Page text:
“There have been many ups and downs in this journey, with more downs than ups until now. It’s been a lonely battle and it gets extremely tough and frustrating at times. But the hardships that I’ve faced along the way have only made me stronger, more resilient, and more determined than ever. We can’t let this gender injustice continue. I intend to win this battle for half a billion Indian women because they deserve it.”

In the battle against patriarchy, support system is key

When asked about her support system, she says, “It is the strong and unwavering love, support, and encouragement from my immediate family and friends that sustains me. I’m also extremely grateful and humbled by the very broad base support that I’ve received from the public, women’s empowerment organizations, educational institutions, and last but not the least, the media.”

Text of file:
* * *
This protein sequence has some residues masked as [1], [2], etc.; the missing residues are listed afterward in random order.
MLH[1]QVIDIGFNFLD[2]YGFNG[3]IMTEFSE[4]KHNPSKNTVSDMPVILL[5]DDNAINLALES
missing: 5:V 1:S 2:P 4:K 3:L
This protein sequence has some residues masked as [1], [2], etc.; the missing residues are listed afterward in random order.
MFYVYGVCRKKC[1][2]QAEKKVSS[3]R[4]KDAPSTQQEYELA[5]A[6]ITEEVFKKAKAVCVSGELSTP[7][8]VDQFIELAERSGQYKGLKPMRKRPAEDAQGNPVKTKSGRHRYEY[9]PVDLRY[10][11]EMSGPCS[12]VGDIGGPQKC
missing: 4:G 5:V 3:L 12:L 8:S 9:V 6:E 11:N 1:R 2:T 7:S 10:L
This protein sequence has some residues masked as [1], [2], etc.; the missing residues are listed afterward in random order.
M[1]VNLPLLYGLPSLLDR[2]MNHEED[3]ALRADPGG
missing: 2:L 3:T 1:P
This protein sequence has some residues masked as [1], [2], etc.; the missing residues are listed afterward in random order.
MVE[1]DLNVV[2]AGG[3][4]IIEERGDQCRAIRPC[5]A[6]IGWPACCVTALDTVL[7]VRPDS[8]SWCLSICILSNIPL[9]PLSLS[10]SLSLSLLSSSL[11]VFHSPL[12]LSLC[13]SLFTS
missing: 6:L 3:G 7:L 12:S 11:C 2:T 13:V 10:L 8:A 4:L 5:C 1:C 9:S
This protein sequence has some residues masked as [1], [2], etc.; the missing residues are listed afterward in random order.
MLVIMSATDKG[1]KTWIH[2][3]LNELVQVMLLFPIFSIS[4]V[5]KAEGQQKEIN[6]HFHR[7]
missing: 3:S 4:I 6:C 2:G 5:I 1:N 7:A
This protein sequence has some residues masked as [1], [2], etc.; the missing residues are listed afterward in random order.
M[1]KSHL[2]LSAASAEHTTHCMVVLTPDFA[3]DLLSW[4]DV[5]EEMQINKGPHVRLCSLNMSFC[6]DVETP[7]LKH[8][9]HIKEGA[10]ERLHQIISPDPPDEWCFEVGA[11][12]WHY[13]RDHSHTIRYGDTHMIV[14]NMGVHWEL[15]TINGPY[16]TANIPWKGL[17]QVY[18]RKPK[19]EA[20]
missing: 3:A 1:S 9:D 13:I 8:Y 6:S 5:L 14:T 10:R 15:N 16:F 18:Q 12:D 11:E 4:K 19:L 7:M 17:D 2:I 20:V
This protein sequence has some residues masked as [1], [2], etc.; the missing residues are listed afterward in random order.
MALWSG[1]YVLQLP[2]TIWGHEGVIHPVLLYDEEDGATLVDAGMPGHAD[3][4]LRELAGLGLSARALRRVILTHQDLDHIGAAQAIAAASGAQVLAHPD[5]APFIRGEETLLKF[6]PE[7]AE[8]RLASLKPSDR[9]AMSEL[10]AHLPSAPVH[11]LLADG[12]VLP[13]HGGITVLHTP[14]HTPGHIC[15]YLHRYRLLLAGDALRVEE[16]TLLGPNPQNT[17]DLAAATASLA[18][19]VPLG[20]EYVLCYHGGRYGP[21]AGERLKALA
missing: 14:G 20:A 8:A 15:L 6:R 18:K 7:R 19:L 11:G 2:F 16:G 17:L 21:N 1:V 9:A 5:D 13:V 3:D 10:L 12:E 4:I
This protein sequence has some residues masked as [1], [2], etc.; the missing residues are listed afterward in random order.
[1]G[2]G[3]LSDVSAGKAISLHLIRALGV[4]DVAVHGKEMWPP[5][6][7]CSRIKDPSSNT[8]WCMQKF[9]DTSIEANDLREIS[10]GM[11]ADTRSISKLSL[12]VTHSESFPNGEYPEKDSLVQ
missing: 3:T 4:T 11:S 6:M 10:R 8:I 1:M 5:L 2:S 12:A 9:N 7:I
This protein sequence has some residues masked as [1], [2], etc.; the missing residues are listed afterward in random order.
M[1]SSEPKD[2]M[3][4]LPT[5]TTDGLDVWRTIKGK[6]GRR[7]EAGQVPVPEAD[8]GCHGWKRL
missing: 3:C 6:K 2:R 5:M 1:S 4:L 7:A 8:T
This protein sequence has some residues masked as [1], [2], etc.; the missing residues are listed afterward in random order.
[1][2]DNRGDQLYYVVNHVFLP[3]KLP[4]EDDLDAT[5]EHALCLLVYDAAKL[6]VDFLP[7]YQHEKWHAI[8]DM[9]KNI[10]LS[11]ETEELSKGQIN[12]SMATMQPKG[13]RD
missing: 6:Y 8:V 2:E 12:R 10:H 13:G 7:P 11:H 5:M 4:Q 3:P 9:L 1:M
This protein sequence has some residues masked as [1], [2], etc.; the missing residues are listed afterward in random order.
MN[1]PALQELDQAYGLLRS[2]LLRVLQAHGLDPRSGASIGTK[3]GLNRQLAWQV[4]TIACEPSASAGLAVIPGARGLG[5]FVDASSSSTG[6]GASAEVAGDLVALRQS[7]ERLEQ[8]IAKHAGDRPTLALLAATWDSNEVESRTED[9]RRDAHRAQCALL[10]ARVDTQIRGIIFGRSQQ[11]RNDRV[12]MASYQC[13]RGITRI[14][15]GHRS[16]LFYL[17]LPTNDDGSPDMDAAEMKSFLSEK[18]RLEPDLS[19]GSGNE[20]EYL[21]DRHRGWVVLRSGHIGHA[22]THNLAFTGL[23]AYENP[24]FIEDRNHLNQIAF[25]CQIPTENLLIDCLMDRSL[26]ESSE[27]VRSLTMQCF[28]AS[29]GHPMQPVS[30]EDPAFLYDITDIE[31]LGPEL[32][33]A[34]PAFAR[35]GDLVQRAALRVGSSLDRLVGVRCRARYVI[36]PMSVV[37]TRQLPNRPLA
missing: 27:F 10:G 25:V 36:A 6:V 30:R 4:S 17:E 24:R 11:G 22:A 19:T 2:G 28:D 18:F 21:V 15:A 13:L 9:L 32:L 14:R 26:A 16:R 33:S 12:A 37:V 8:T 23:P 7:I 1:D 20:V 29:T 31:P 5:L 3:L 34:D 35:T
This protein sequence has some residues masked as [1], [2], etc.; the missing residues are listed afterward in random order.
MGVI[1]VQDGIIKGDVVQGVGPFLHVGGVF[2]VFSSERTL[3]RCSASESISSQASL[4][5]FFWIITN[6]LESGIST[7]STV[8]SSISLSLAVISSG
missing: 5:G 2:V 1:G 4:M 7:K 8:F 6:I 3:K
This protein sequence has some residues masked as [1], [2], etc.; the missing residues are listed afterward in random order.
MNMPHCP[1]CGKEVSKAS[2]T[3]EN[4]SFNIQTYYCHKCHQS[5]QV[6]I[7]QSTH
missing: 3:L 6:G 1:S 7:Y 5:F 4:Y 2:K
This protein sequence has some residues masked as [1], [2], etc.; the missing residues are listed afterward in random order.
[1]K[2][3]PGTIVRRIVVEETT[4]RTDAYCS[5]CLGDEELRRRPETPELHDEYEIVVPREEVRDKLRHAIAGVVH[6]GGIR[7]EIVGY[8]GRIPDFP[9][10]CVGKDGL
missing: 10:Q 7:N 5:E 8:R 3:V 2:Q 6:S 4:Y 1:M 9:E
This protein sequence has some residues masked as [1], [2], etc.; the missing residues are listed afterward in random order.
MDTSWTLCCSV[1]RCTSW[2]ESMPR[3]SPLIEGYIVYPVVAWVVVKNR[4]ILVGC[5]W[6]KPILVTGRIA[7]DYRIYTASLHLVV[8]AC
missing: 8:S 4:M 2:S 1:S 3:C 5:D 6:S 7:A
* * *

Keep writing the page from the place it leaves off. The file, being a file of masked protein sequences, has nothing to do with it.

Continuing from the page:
She is determined to pursue this matter and says she has complete faith in the legal system.

“I believe that eventually justice will be delivered. However, it requires patience, financial resources, and a large dose of P.H.D – what I call Persistence, Hard Work, and Determination.”

Many Indian women have had to forego their rightful share of property and inheritance, not having access to the means to fight the system. For those who are still trying their best to stand up against patriarchal attitudes toward inheritance by daughters, her message is to never give up.

“We need to build a support system and must leverage all the resources that are available to us. I believe that by winning my battle, I can bring about the legal and legislative changes that will somewhat level the playing field for women. My goal is that future generations of women should not have to face such an uphill battle as I have.”